The Debussy cycle by
the Franco-American pianist François-Joël
Thiollier has been around since 1995.
I am reviewing it now because I requested
a copy of the disc containing the Etudes
to compare with the version allegedly
by Joyce Hatto, which I had reviewed
and chosen as a "Best of the Year",
and which is reported to have been at
least partly lifted from Thiollier.
Naxos has kindly added to my workload
by sending the entire cycle. Since Thiollier
is a real pianist who has taken the
trouble to learn all this music and
set it down, it seems right not to make
a bee-line for the Etudes but to examine
his Debussy properly starting at the
This first volume gathers
together all the piano music Debussy
wrote before the turn of the century,
from the Danse bohémienne
of 1880 to the group of short pieces
officially dated 1890 but probably written
somewhat earlier. The Suite bergamasque
is also officially dated 1890 but acquired
new material between then and its publication
in 1905. The Suite Pour le piano
takes us to the dawn of the new century
while containing a movement – the Sarabande
– dating from several years earlier.
Although the piano was Debussy’s own
instrument, he found his impressionist
voice much earlier in his orchestral
works. The "Prélude à
l’Après-midi d’un faune"
had created a furore in 1894, but nothing
pianistically comparable appeared until
the Estampes of 1903. Pianistic
impressionism is generally considered
to have begun with Ravel’s Jeux d’eau
of 1901. Pour le piano finds
Debussy exploring the neo-classical
vein that was to re-emerge in his last
years. For the rest, the music on this
disc evokes, often very beautifully,
the world of the French salon.
Three pieces here, Clair de lune
from the Suite bergamasque and
the two Arabesques, have nonetheless
remained among the composer’s most popular.
Only very recently
I was reviewing the second volume of
Pascal Rogé’s new cycle on Onyx.
I had no comparison recording for the
Suite bergamasque but I had the
idea that I would have liked it all
a shade faster. If the approach is to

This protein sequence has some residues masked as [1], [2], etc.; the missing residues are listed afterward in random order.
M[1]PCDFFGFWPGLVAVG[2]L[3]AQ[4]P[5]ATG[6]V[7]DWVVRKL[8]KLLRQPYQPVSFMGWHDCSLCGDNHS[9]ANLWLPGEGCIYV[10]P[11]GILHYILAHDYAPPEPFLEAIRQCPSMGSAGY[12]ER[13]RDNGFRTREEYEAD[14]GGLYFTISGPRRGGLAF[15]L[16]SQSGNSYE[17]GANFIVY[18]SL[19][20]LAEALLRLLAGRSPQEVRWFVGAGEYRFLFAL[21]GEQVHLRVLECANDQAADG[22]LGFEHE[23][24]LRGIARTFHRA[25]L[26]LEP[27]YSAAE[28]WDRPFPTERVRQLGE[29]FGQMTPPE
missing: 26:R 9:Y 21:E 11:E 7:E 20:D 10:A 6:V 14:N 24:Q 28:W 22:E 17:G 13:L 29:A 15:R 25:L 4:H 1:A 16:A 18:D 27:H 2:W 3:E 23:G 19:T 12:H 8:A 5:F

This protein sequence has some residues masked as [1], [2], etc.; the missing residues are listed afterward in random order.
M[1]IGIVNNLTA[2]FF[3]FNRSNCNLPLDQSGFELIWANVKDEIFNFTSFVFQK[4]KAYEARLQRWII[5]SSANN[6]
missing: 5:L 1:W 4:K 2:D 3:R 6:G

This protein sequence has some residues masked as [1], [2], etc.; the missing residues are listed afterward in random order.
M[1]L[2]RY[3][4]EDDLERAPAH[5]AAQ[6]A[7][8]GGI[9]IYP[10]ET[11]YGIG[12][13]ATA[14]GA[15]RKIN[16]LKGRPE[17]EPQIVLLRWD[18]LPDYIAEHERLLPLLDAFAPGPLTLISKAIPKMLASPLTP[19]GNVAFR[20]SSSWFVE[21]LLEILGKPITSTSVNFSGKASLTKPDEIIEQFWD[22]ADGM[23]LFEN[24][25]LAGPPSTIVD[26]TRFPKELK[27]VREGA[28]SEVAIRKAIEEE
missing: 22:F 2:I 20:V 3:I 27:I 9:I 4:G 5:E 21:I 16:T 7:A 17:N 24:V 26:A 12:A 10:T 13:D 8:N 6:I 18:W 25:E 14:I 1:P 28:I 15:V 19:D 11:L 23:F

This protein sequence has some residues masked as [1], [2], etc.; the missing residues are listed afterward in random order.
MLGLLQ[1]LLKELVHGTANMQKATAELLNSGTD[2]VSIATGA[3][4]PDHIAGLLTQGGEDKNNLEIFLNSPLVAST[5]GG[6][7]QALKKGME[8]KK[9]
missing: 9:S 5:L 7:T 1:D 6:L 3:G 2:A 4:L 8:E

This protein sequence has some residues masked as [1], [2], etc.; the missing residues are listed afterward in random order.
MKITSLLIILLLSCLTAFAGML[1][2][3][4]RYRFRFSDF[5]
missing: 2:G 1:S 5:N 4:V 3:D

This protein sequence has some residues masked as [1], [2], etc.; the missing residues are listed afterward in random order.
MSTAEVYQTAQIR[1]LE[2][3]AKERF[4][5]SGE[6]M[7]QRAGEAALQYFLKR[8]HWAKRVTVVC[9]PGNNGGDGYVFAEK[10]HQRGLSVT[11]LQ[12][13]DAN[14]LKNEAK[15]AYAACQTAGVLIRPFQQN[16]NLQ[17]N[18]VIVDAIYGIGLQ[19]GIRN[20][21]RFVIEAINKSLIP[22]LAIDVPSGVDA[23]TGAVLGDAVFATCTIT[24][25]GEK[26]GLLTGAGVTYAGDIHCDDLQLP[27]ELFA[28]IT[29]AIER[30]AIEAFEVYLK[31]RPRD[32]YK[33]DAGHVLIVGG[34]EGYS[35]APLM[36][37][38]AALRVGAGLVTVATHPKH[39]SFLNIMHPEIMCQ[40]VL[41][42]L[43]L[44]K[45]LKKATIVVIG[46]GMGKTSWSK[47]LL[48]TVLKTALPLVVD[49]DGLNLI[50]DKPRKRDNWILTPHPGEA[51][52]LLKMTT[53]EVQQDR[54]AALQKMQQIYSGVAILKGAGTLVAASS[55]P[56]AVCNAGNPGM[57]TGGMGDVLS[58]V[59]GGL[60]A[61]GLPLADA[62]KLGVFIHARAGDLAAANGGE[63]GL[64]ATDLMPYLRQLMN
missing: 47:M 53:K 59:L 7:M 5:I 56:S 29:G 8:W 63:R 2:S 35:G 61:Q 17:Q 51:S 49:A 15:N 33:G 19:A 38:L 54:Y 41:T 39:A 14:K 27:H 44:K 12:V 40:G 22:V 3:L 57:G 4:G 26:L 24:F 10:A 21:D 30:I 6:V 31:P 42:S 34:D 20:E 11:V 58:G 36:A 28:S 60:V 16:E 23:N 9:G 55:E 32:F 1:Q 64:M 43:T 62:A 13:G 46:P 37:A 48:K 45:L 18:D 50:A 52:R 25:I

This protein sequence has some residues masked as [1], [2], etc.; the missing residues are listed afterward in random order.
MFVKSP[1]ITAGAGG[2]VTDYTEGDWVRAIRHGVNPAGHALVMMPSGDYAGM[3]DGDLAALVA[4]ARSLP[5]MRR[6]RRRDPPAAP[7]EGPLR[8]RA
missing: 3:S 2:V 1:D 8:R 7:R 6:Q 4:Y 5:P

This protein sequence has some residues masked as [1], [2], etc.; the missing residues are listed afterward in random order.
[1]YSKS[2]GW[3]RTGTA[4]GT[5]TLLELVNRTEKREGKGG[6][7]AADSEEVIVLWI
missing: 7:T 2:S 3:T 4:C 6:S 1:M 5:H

be a classical one, I still hold by
that. Thiollier is slower in the Prélude
but I loved him. He’s very free, speeding
up and slowing down, or delaying chords
with an elasticity which almost reminded
me of Cyril Scott playing his own music.
It could be awful but somehow there
is a magic to his timing that makes
it all work. The piano sound, recorded
in a church, is not ideal but it is
soft edged with a sort of veiled beauty
which may knock off some of the brilliance
but makes Clair de lune truly
ravishing. Frankly, Rogé sounds
rather plain in comparison with Thiollier’s
truly inspired flights. And Thiollier
convinces me, at last, that Clair
de lune fits into this Suite.
I am equally enthusiastic
about all the pieces which may be called
rhapsodic in nature – the Nocturne,
the Rêverie, the Arabesques
and the Ballade. I remarked that
in this latter Rogé emphasized
rather than disguised the way it is
constructed in two-bar units. Thiollier
takes great liberties with the timing,
but he succeeds in covering the seams.
I thought this a particularly inspired
The first Arabesque
could hardly be more different from
the much quicker, upfront version purporting
to be by Joyce Hatto. This has been
identified, it seems, as from Rogé’s
earlier Decca cycle. If so, I prefer
his earlier self, while Thiollier’s
alternative is ravishing. I listened
very carefully to the second Arabesque
since the "Hatto" hasn’t
been identified. The actual views are
not dissimilar but "Hatto"
is stricter, sharper in rhythmic profile
while Thiollier is freer. So no match.
Where I have a few
problems is in the dance-oriented pieces.
The Danse bohémienne is
fine, but the Mazurka and Valse
romantique really do seem to fall
apart without a constant rhythmic pulse
behind them. The Tarantelle styrienne
is better. All the same, this is
the only piece where I had a Gieseking
comparison and he creates even more
excitement by just playing it straight
though with immense verve.
In the neo-classical
Pour le piano Thiollier is stricter
than elsewhere, though this does not
prevent him from achieving some orgiastic
climaxes in the outer movements which
reminded me of Munch’s orchestral Debussy.
I am fascinated to
see where all this leads as Thiollier
gets on to mature Debussy. In spite
of two or three failures, the inevitable
result perhaps of a refusal to play
safe, he has brought the composer’s
early efforts to life wonderfully. I
was left thinking of Julius Katchen’s
way with Brahms: free-spirited, intensely
personal yet mostly succeeding because
of his empathy with the composer. At
his price you shouldn’t miss it.